Zoom may finally be rid of the “Zoom bombing” issue as a new update is set to roll out.
Ever since the novel coronavirus outbreak forced people to stay inside their homes, video-conferencing platforms like Zoom had experienced a tremendous surge. Zoom, for one, had grown from 10 million users to 200 million overnight.
There is no doubt that Zoom is currently the most popular video-conferencing app out there, but its quick rise in popularity also brought to light a number of security and privacy issues and faced a massive backlash. This forced Zoom CEO Eric S. Yuan to issue a public apology while promising not to release any new features in order to focus on improving the security and privacy aspect of their service.
Now, it looks like Zoom may finally be able to redeem itself.
Say goodbye to Zoom bombing with the 5.0 update
Zoom recently announced the arrival of its 5.0 update, which would include the security measures that the company had long promised. According to Zoom, the updates may start rolling out next week and will feature improved encryption, password defaults, and an all-new Security hub.
Zoom will now be using the AES 256-bit GCM encryption standard, which would enhance the protection of the user’s meeting data. Because of claims that meeting data is being shared in China despite not having any participants in that area, Zoom will also be implementing data routing control, which would give the user and host to select which data center regions their video calls will be routed to.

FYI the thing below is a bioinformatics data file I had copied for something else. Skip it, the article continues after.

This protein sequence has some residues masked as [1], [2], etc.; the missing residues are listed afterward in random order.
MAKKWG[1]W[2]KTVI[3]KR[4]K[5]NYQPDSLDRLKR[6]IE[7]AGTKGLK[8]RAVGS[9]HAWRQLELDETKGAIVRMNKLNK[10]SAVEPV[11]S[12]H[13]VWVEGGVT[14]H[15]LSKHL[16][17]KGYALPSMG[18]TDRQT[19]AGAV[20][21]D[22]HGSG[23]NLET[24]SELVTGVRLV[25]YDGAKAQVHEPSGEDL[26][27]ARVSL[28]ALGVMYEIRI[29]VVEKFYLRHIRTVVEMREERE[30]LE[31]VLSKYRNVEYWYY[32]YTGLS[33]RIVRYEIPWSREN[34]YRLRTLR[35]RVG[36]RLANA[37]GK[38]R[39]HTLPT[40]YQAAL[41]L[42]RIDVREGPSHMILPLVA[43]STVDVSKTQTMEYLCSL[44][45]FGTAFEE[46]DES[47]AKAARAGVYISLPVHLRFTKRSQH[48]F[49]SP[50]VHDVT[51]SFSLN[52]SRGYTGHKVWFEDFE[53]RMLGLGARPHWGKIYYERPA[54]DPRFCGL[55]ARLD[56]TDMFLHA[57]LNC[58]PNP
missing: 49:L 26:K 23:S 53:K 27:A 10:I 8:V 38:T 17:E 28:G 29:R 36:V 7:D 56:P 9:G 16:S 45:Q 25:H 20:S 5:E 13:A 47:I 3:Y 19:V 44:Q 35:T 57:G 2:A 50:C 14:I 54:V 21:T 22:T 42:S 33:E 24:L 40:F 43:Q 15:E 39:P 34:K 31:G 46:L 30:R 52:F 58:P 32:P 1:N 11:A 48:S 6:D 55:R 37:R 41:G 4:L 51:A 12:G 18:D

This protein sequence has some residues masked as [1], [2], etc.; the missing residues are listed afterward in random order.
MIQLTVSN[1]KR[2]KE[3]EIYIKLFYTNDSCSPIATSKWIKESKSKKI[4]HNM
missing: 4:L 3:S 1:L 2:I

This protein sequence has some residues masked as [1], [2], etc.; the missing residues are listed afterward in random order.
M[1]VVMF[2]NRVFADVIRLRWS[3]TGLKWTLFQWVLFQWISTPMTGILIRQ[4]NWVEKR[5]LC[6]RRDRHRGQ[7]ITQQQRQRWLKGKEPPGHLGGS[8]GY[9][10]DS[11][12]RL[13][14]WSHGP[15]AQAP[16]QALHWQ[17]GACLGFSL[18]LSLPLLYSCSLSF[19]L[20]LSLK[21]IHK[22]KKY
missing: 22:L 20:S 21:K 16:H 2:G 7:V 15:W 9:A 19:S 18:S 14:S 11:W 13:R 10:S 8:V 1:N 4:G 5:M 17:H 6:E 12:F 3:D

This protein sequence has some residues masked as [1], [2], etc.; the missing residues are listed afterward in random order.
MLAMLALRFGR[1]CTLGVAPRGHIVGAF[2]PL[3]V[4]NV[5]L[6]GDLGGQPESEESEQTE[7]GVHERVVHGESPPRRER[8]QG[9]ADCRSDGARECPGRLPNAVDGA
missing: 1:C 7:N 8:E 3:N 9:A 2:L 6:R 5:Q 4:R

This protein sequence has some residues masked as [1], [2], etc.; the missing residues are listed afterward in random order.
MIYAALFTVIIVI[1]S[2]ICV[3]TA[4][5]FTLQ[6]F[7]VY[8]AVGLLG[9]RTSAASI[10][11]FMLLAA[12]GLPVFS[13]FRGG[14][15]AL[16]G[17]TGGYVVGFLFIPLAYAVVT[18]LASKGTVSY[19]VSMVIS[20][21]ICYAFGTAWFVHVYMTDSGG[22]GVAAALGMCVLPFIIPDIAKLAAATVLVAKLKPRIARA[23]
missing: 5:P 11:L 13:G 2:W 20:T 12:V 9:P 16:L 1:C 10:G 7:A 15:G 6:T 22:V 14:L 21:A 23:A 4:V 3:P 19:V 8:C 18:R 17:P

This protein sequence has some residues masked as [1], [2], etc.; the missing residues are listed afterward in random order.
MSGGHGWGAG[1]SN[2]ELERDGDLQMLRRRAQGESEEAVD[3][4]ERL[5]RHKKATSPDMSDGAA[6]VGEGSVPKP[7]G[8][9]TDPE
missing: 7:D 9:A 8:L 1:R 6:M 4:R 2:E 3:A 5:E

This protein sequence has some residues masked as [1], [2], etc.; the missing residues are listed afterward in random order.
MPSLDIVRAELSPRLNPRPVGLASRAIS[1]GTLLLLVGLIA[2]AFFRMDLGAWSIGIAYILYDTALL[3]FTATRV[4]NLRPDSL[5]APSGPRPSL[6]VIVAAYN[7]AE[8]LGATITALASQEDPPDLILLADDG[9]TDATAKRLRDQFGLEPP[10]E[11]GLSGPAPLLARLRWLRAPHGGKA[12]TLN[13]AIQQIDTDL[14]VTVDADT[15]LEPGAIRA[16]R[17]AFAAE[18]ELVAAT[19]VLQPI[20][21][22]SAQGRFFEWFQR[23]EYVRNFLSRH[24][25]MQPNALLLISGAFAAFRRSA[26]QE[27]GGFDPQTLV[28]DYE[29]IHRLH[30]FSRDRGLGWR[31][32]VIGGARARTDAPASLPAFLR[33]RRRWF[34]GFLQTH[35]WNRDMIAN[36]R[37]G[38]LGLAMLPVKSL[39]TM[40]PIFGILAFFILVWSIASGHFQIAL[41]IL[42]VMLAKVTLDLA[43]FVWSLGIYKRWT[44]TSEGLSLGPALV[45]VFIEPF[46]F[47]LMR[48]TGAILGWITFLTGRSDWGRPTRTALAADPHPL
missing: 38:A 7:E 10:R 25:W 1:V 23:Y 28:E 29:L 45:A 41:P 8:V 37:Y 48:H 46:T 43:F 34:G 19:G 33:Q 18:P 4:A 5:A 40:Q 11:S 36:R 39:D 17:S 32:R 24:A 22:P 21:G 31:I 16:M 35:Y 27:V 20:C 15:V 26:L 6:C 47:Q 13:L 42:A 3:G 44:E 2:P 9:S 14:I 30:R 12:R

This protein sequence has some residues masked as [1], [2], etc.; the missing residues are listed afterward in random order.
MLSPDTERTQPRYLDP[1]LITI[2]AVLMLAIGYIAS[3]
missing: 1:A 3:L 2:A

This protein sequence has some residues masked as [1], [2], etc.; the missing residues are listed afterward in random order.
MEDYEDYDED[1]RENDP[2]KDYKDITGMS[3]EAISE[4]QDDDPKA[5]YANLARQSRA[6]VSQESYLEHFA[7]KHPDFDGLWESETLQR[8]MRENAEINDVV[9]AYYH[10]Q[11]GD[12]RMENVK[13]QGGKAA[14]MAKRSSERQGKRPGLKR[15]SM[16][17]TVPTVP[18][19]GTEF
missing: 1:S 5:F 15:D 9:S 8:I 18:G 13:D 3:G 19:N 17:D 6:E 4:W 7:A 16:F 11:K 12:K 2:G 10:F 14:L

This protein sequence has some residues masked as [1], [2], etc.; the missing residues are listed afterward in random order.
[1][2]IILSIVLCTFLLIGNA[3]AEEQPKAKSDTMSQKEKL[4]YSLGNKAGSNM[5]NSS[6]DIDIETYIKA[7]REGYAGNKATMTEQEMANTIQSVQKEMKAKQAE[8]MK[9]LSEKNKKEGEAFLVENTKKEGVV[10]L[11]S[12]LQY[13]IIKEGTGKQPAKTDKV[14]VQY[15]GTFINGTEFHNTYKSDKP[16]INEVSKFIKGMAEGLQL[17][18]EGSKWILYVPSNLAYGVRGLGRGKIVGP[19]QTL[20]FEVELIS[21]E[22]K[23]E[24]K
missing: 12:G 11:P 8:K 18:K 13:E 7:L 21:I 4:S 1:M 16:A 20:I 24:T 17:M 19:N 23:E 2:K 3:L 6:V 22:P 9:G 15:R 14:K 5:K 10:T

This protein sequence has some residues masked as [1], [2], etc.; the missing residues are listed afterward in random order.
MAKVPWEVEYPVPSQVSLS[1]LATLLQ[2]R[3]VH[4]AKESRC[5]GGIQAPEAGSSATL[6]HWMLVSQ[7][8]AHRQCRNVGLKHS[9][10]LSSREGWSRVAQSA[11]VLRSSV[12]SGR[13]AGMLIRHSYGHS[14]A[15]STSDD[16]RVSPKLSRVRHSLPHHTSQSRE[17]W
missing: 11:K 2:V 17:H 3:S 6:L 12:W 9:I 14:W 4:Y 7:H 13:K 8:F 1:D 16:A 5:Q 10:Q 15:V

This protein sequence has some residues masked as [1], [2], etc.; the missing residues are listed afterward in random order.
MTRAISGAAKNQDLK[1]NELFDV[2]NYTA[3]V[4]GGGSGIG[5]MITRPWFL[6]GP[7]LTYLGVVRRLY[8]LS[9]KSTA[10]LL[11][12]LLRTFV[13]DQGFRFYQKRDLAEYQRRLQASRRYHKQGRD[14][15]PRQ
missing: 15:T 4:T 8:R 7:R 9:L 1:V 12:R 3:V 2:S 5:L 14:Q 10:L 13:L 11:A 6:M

Meetings would no longer be accessible without a password. This was done in order to prevent the Zoom bombings or the infiltration of a meeting by an uninvited participant. Passwords seem to be a key concept in the 5.0 update as cloud recordings too will now require passwords by default.
Not only that, but the users may also now be able to choose how complex the passwords would be.
Waiting rooms and reorganized security
For the 5.0 update, Zoom has reorganized its security features and grouping them together in a single Security icon, which could be found in the meeting menu bar and accessible to the meeting host. This makes it easier for the host to locate the security features, unlike before, when they were scattered across the screen.
Waiting rooms are now also on default and is already an existing feature on Zoom. With this, all participants would be redirected to a waiting room rather than go directly to the meeting. Doing so would allow the host to carefully allow entry to actually invited participants.
Furthermore, the new update will give more authority to the meeting host allowing them the ability to kick a participant off a meeting, prevent participants from renaming themselves.
Some of the features mentioned have been available for quite some time now, but the 5.0 update itself will start rolling out next week.
Zoom’s unwavering focus
Zoom CEO Eric Yuan states that Zoom 5.0 is just the start, which means that more security improvements are to happen in the future.
“This is just the beginning. We built our business by delivering happiness to our customers. We will earn our customers’ trust and deliver them happiness with our unwavering focus on providing the most secure platform,” Yuan says in the blog.